1-3 of 3 Results

  • Keywords: prosecutors x
Clear all

Article

Prosecutors: A Cross-National Political Perspective  

Stefan Voigt

Over the past decades, prosecutors have become more and more powerful within criminal justice systems. Yet, there is still relatively little empirical research on prosecutors. Most of the literature focuses on the analysis of the prosecutorial system of a single country. Cross-country analyses are close to nonexistent. From a comparative perspective, the various possible means to establish the independence of prosecutors from government and at the same time securing their accountability to the law are of paramount interest. Regarding the former, appointment procedures, possible career paths, and the degree to which prosecutors are subject to orders both from within the prosecution agency as well as from without (e.g., the ministry of justice) are of special concern. With regard to prosecutorial accountability, it is the legality principle (also known as mandatory prosecution), the issue whether prosecutors enjoy a monopoly in the prosecution of criminals, whether decisions not to prosecute a suspect are subject to judicial review, and the transparency of the behavior of prosecutors that are key. Regarding the organizational design choices of prosecution agencies that have been implemented across countries, four different clusters can be identified. The four clusters perform markedly different in terms of the rule of law levels associated with them. The consequences of institutional design choices are surprisingly small. The de facto organization of prosecutors turns out to be far more relevant for outcomes than what is prescribed de jure. Countries in which prosecutors enjoy a high degree of de facto independence suffer significantly less from corruption than countries in which this is not the case. Given that the institutional design choices of prosecutors are of limited relevance for their de facto situation, the question is: What factors determine the de facto independence and accountability of prosecutors? It turns out that some rather stable and immutable factors are decisive: Common law legal systems do better than those belonging to the civil law legal families. Generalized trust also plays an important role. If most people believe that others can be trusted, very specific rules for the behavior of prosecutors may seem unnecessary. A number of trends regarding the organization of prosecutors can be observed in many countries, among them the increased reliance on trial waiver systems, bonus payments to incentivize prosecutors, the founding of prosecutorial councils, and prosecutorial activism. It is questionable whether the first three of these trends will increase the efficiency of prosecution agencies; rather, they are likely to lead to a deterioration in the overall rule of law score of those countries relying on them.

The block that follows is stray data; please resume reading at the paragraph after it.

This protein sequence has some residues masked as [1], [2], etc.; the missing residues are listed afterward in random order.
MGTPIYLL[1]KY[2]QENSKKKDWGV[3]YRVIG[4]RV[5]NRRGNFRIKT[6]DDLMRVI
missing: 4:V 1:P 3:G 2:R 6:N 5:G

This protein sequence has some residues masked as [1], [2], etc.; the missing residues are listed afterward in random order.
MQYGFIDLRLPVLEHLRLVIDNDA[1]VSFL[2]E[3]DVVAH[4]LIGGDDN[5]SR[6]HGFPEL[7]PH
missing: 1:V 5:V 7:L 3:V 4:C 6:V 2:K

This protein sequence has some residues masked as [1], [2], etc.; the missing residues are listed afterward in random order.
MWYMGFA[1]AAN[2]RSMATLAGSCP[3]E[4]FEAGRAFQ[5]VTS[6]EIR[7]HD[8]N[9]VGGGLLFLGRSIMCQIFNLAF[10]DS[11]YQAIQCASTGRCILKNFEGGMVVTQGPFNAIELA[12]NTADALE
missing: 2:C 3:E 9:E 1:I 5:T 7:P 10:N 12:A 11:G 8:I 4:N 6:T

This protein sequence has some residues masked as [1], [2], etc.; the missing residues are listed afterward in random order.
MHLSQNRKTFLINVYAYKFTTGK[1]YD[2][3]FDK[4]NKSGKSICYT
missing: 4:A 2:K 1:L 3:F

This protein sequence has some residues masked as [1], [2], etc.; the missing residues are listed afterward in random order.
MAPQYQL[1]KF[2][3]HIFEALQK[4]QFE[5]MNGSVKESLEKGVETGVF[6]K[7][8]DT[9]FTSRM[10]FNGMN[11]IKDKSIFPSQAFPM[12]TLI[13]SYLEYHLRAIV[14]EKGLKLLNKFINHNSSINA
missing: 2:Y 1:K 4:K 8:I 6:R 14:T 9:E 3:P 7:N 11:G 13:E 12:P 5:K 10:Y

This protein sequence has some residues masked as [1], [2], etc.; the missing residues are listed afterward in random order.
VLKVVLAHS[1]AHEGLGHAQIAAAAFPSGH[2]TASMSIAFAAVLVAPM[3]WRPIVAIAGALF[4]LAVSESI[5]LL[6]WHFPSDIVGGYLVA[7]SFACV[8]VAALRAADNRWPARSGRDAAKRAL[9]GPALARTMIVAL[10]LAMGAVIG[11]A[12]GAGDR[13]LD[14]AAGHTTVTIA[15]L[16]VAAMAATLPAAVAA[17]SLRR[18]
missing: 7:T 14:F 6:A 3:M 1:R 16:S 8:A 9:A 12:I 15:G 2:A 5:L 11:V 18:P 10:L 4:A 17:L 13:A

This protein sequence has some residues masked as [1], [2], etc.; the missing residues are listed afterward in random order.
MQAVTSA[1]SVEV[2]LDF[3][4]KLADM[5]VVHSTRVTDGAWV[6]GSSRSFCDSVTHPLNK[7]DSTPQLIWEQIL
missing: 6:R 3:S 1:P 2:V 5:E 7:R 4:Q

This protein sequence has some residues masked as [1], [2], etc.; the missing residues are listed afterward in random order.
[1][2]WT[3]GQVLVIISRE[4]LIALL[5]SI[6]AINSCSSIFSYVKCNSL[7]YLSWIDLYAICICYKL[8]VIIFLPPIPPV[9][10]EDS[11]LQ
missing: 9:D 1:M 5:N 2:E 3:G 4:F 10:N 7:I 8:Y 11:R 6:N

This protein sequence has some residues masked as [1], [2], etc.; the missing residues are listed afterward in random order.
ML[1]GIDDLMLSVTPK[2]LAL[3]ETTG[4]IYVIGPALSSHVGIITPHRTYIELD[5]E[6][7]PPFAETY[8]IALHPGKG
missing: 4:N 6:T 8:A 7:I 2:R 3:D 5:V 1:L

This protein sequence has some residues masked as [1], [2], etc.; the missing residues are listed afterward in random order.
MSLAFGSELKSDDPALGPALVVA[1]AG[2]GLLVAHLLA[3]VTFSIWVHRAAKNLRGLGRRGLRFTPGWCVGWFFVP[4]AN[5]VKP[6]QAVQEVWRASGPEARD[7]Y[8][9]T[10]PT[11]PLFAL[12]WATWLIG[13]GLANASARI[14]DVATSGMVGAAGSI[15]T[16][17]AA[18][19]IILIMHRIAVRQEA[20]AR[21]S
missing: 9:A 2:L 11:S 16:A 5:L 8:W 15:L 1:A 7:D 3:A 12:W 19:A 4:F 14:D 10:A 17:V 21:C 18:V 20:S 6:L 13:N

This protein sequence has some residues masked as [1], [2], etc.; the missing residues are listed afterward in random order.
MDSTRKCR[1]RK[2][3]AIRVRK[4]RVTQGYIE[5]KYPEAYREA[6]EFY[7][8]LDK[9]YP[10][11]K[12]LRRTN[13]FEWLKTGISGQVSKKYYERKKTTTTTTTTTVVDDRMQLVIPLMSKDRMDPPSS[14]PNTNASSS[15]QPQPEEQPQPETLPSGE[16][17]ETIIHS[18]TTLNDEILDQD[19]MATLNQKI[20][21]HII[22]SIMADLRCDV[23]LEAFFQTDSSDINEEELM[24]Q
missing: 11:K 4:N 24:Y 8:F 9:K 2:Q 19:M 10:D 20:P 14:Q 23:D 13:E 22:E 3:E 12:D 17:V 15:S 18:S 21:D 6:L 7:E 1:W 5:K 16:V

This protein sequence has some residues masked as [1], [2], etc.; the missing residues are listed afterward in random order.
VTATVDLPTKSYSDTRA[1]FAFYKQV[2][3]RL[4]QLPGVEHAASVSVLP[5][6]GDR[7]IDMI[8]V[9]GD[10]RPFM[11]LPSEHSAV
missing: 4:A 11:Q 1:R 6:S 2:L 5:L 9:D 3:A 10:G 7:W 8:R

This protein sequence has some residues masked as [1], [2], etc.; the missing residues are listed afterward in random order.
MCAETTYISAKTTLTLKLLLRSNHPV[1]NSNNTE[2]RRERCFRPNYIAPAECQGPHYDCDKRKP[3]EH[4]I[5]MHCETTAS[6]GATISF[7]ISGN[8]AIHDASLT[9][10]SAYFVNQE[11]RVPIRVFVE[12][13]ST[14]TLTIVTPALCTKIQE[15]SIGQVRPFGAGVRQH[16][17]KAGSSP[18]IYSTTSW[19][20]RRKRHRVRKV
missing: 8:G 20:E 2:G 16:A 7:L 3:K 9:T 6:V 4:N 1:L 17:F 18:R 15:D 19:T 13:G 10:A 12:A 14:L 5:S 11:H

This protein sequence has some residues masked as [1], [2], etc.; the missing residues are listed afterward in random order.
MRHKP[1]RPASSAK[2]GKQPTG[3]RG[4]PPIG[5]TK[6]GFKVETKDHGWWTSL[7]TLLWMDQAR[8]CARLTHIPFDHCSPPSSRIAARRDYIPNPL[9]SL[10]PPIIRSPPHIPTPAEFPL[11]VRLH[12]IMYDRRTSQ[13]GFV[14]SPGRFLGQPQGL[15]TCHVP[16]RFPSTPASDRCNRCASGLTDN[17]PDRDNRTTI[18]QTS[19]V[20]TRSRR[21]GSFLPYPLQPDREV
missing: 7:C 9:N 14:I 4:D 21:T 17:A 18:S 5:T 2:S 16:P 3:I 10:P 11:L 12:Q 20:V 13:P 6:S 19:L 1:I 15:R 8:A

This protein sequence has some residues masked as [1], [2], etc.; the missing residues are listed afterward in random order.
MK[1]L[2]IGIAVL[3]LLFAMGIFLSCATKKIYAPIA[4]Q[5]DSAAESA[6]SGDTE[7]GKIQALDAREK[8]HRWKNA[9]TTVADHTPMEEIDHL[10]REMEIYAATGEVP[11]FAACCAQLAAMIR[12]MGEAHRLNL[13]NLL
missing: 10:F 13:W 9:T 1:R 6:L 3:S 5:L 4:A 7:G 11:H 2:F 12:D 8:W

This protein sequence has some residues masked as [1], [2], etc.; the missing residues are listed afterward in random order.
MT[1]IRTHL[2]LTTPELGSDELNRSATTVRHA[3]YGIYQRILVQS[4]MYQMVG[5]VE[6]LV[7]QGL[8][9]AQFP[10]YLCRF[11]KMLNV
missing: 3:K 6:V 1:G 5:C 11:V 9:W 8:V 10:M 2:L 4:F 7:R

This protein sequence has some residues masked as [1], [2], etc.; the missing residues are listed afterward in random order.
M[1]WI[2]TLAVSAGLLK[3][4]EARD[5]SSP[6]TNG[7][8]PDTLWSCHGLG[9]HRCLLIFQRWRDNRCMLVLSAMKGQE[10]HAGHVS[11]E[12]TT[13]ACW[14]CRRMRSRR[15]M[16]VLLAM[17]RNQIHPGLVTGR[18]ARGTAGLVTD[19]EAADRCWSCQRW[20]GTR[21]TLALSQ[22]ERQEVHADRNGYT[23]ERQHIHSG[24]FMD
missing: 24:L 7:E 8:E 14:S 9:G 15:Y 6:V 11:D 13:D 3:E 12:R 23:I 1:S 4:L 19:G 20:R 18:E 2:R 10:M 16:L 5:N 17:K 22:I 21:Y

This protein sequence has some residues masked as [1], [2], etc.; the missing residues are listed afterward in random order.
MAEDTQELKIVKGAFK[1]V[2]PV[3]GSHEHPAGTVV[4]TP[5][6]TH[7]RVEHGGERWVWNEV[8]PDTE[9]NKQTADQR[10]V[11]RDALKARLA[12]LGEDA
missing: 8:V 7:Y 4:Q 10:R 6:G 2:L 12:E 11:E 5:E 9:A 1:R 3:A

Article

American Prosecutors as Principals and Agents  

Brett Curry and Banks Miller